Informed by the author’s work as a professor of journalism specializing in social-justice movements, How to Raise a Feminist Son will resonate with every feminist hoping to change the world, one kind boy at a time. From teaching consent to counteracting problematic messages from the media, well-meaning family, and the culture at large, we have big work to do when it comes to our boys. A beautifully written and deeply personal story of struggling, failing, and eventually succeeding at raising a feminist son, the advice in this book all comes from first hand experience and learning from trial and error.
From taking on internet trolls to dealing with real life hurdles, Sonora Jha shows us all how to be better feminists and better teachers of the next generation of men. Here’s a look into this electrifying tour de force.
In India, when a mother has a baby, she is given post-partum massage to soothe her from childbirth and help her regain her strength and shape. Then, when the baby is around a month old, the mother is encouraged to massage her baby. It is said to help bond the baby and mother while also removing toxins from the baby’s system. When done right after the baby’s bath, it eases the baby into a deep sleep—and we all know how badly we want that.
For my baby, I would use a mixture of olive oil, coconut oil, Ayurvedic oil, and Johnson’s Baby Oil. I would coo to him and he would gurgle. He would blink at me with his huge, longlashed black eyes as if wondering if this feeling rushing over him was love. Yes, it is, I would whisper as I folded his chubby left
leg over his right and gently pressed them into his tummy, the way the woman who had taught traditional Ayurvedic massage for generations had instructed me, to aid baby’s digestion and promote suppleness in his joints.
In those early months, I looked at my baby and knew he was the most beautiful thing in the world. I thought I would die from this love. This was in the days before Facebook and Instagram, so I couldn’t share it with the world. And so I could just quietly believe it and bask in our moments of gurgle and coo.
I also had time to wonder how to turn this beautiful, doughlimbed, ink-pool-eyed miracle of mine into a mighty warrior of feminist revolution.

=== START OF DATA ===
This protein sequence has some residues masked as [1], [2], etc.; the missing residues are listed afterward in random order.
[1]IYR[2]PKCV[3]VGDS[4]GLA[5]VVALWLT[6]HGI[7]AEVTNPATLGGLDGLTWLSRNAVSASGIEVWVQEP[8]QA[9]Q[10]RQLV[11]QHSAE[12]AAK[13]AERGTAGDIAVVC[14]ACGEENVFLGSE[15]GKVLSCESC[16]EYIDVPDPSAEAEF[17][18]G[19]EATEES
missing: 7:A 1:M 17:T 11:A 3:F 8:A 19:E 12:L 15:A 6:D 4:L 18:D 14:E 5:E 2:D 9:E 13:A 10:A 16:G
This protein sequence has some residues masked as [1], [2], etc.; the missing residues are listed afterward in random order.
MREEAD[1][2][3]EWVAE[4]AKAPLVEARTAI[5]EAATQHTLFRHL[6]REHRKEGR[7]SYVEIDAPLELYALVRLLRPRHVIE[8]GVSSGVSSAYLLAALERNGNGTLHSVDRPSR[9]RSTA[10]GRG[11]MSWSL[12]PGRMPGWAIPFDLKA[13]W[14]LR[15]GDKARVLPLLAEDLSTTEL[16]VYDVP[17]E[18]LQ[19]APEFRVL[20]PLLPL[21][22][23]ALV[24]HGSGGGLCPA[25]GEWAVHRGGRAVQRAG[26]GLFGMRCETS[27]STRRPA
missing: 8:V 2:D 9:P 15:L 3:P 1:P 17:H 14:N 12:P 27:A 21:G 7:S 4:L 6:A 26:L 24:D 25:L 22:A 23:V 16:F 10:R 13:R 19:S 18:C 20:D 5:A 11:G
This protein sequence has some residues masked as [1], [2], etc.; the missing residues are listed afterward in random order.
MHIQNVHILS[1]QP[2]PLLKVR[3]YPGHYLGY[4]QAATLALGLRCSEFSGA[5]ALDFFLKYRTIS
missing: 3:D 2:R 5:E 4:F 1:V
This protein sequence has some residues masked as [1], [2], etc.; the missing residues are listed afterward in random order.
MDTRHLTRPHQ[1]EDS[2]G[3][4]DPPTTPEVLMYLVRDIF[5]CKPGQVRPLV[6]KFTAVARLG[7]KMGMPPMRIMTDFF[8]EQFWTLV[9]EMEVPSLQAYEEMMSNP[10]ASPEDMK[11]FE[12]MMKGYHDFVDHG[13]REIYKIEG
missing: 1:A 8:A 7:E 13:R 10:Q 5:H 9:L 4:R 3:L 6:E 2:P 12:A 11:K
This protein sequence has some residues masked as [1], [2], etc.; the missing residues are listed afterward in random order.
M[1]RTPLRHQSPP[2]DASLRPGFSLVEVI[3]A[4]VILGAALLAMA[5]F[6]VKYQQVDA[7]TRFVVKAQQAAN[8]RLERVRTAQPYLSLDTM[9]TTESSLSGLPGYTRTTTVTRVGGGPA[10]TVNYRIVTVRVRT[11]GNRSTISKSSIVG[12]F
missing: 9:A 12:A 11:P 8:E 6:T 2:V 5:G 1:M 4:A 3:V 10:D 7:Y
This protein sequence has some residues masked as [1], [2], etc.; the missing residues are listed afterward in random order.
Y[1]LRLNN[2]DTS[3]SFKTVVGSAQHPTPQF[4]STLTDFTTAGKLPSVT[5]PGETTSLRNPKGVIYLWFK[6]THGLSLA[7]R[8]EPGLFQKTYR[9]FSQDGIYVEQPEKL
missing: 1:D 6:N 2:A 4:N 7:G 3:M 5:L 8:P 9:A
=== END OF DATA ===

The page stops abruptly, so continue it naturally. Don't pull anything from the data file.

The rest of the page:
I wanted nothing but the best for this boy (thus the combination of massage oils). A part of me then paused to wonder if my plan to raise him as a feminist would be good for the world, yes, but perhaps set him back? Why not let him stay in a deep sleep instead of using his tender heart and limbs and
brain for a cause that didn’t celebrate him?
Fortunately, I started to read everything I could find about feminism and its benefits for boys. I sought out both poetry and research that would help me stay the course. I talked with friends. Over the years, as Gibran grew and grew, I kept all of that close.
Twenty years later, when my friend Julie found out that she was pregnant with a boy, she went through somewhat similar emotions. This was going to be fun, she concluded. (And, of
course, the boy would grow up to be a feminist.)
Perhaps your friends are cheering and buying cute onesies for your baby shower that say, ‘This is what a feminist looks like.’ Or, after too many Trump years and in the reckoning of the #MeToo movement, perhaps they can barely manage a steely ‘Yes!’ and a grim nod. Either way, we know that more and
more of us are on board and aching to raise feminist boys.
This desire doesn’t span merely the twenty years between Julie’s boy and mine, of course. Feminists have been imploring men to be allies for centuries, actually. Let’s harken back to Britain’s ‘first feminist,’ Mary Wollstonecraft, when she wrote in her essay A Vindication of the Rights of Woman:
Would men but generously snap our chains, and be content with rational fellowship instead of slavish